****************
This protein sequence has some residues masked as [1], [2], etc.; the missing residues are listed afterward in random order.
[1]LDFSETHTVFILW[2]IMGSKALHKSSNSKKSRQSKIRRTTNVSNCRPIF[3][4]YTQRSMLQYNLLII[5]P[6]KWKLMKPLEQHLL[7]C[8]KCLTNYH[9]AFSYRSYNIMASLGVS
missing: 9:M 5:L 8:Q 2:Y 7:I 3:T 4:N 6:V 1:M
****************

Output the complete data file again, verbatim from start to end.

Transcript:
This protein sequence has some residues masked as [1], [2], etc.; the missing residues are listed afterward in random order.
[1]LDFSETHTVFILW[2]IMGSKALHKSSNSKKSRQSKIRRTTNVSNCRPIF[3][4]YTQRSMLQYNLLII[5]P[6]KWKLMKPLEQHLL[7]C[8]KCLTNYH[9]AFSYRSYNIMASLGVS
missing: 9:M 5:L 8:Q 2:Y 7:I 3:T 4:N 6:V 1:M